Washington, DC – The U.S. International Trade Commission is examining the effect of a lobster trade agreement, between Canada and the European Union, on America’s lobster industry. In August, the United States and EU announced a bilateral accord to eliminate tariffs on lobster products, diminishing the impact of the Canadian pact. While the accord has yet to be approved by the EU, it illustrates how lobster and seafood exports remain an important trade focus of the Administration.
In testimony today Robert DeHaan, the Vice President for Government Affairs for the National Fisheries Institute said, “the President and USTR (United States Trade Representative) deserve enormous credit for addressing a glaring deficiency in U.S. seafood trade policy with respect to a large and crucial market.”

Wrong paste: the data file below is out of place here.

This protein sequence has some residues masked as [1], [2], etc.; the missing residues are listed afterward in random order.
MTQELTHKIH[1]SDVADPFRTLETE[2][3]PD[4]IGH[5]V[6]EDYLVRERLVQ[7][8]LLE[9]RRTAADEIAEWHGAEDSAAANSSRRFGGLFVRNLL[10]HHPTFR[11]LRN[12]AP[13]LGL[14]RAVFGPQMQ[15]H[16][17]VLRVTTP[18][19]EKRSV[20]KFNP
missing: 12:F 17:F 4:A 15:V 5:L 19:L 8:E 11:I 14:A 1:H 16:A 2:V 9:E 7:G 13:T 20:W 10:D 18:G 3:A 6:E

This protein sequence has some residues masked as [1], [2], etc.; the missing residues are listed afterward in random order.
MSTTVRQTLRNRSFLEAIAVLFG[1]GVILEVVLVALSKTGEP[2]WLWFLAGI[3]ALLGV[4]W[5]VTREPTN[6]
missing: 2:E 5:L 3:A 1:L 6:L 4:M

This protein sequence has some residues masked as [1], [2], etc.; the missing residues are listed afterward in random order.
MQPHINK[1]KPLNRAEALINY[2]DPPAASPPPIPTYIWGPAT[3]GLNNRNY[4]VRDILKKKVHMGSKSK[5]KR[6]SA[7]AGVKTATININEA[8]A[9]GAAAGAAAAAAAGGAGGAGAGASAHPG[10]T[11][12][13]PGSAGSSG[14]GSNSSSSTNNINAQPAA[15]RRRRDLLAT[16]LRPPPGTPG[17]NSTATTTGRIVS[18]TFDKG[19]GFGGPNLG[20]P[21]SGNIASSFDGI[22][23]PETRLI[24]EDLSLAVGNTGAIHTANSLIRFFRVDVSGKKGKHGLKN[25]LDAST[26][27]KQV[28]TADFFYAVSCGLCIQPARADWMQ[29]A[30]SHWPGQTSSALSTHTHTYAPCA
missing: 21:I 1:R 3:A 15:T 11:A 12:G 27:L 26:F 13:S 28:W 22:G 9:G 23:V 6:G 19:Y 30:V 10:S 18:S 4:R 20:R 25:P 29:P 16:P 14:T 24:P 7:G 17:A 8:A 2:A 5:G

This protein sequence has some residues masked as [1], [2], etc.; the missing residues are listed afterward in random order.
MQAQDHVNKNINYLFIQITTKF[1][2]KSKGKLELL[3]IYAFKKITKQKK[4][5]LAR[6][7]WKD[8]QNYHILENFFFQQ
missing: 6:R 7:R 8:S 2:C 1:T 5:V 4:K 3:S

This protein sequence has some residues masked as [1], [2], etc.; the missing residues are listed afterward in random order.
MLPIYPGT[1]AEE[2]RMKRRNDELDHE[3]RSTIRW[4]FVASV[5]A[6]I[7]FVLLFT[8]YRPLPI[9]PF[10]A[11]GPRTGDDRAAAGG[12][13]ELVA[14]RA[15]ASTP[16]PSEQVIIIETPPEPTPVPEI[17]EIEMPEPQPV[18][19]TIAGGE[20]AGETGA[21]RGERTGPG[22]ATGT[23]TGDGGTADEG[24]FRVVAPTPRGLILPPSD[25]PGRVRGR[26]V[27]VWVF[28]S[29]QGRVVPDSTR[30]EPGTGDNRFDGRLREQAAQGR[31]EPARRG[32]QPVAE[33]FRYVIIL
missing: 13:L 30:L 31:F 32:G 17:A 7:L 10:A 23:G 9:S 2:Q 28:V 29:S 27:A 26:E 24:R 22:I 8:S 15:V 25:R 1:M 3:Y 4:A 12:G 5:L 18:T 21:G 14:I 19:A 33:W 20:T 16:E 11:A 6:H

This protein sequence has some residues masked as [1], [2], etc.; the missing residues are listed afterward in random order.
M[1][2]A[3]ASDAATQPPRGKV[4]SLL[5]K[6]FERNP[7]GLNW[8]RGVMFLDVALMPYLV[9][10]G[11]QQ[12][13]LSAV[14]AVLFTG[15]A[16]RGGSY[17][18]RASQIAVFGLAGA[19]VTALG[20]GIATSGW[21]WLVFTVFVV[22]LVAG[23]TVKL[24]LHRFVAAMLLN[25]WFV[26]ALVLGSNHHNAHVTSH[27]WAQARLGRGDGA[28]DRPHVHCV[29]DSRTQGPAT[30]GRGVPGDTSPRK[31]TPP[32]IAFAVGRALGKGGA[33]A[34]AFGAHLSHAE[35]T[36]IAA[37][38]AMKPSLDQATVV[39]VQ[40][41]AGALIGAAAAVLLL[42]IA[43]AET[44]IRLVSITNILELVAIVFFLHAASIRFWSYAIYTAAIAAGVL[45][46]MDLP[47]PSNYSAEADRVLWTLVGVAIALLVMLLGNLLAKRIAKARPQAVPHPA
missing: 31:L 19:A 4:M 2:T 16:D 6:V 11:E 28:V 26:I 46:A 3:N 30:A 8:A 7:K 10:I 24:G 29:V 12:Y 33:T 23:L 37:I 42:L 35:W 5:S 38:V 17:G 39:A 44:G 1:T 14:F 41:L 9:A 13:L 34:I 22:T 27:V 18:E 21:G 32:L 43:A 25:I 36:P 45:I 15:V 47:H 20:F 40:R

Noting that, “U.S. lobster exporters suffered an immediate and continuing loss of business starting over three years ago” from the Canada deal, DeHaan implored trade officials to push EU member countries to adopt the new agreement soonest.
Also testifying at today’s hearing, Senator Susan Collins from Maine who has been a forceful advocate for the seafood community and has successfully pushed to ensure breaking down trade barriers to U.S. lobster exports remains a priority for this Administration.
While lauding the most recent work, DeHaan highlighted other pressing industry issues, like a need for USTR to work with China to eliminate its retaliatory tariffs against seafood and a request for USDA to include seafood processors and distributors in its trade relief program designed to help